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Water in the News

April 11, 2013

ADEQ Announces Summer Workshop Schedule

This summer we will feature special workshops on pharmaceuticals and water quality, Arkansas history, language arts, and stormwater. Each of these topics fits into the curriculum of Project WET and has an overlying theme of watershed education.

Don’t wait! Sign-up for a workshop near you TODAY!

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Oklahoma tops in drive to curb water pollution
Muskogee Phoenix
Efforts to curb nonpoint source pollution in Oklahoma’s waterways outpaced those in all other states in 2012, according to data collected by the U.S. Environmental Protection Agency. Data show conservation efforts of landowners, the Oklahoma Conservation Commission and its local districts resulted in a more than 2.44 million pound reduction of phosphorus entering state’s streams, rivers and lakes. Best management practices also reduced nitrogen loading by an estimated 2.7 million pounds and sedimentation by 10,000 tons.

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Researcher: Measuring microbes makes wetland health monitoring more affordable
Science Daily
Wetlands serve as Earth’s kidneys. They filter and clean people’s water supplies while serving as important habitat for many species, including iconic species like cattails, cranes and alligators. Conventional ecosystem health assessments have focused on populations of these larger species. However, the tiny, unseen creatures in the wetlands provided crucial indicators of the ecosystems’ health in a study by University of Missouri Associate Professor of Engineering Zhiqiang Hu and his team.

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Study: Weather, farm run-off created lake’s largest algae bloom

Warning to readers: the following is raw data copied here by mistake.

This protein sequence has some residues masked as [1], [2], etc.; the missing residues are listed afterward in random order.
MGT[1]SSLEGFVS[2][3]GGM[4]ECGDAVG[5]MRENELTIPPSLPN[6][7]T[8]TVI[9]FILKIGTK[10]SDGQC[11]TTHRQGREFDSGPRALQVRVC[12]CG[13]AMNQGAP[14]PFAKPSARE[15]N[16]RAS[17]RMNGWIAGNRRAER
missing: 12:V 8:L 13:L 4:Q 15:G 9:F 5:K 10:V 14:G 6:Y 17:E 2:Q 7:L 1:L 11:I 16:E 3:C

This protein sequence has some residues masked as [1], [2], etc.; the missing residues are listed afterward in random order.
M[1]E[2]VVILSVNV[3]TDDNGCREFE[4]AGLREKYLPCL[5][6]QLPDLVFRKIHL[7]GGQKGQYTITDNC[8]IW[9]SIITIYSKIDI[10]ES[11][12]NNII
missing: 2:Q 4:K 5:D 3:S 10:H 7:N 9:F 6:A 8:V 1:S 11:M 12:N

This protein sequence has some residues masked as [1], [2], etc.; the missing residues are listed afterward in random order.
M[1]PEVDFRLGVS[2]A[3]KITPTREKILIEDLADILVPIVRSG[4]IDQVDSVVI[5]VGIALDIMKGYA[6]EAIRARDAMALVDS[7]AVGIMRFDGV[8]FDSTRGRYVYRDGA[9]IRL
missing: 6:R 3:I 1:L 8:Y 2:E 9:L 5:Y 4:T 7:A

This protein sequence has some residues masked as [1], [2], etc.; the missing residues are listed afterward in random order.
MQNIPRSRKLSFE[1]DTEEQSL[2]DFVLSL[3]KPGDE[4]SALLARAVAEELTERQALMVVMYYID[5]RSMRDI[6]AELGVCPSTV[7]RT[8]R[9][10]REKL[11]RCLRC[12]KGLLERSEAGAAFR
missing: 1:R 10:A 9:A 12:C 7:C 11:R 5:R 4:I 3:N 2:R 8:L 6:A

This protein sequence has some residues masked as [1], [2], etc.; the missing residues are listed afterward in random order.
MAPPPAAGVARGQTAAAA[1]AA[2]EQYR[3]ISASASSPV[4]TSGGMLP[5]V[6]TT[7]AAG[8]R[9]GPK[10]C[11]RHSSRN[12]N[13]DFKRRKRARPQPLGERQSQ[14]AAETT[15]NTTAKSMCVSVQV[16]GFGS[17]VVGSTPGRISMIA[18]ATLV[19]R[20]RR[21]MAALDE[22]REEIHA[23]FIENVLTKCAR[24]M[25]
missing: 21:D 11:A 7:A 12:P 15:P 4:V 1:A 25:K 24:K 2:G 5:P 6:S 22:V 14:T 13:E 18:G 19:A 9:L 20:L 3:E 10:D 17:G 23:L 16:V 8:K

The Press
Changing agricultural practices and weather conditions are cited in a study as the likely causes of what is considered the largest harmful algae bloom in Lake Erie’s recorded history. And the study by researchers at the University of Michigan and eight other institutions describes the 2011 algae bloom as a harbinger of things to come rather than an isolated occurrence.

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Texas high plains prepare for agriculture without irrigation
Circle of Blue
Cotton farming in West Texas, among the nation’s driest regions, is possible only because there is water —millions of gallons from wells drilled into the Ogallala Aquifer, which runs from Texas to Nebraska. But Texas is one of the first in line for the economic and social reckoning that some of the world’s agricultural hotspots will face in the coming decades. California’s Central Valley, India’s Gangetic Plain, the North China Plain and
the Arabian Peninsula — all are key farming regions, and all are sucking out groundwater at unsustainable rates.

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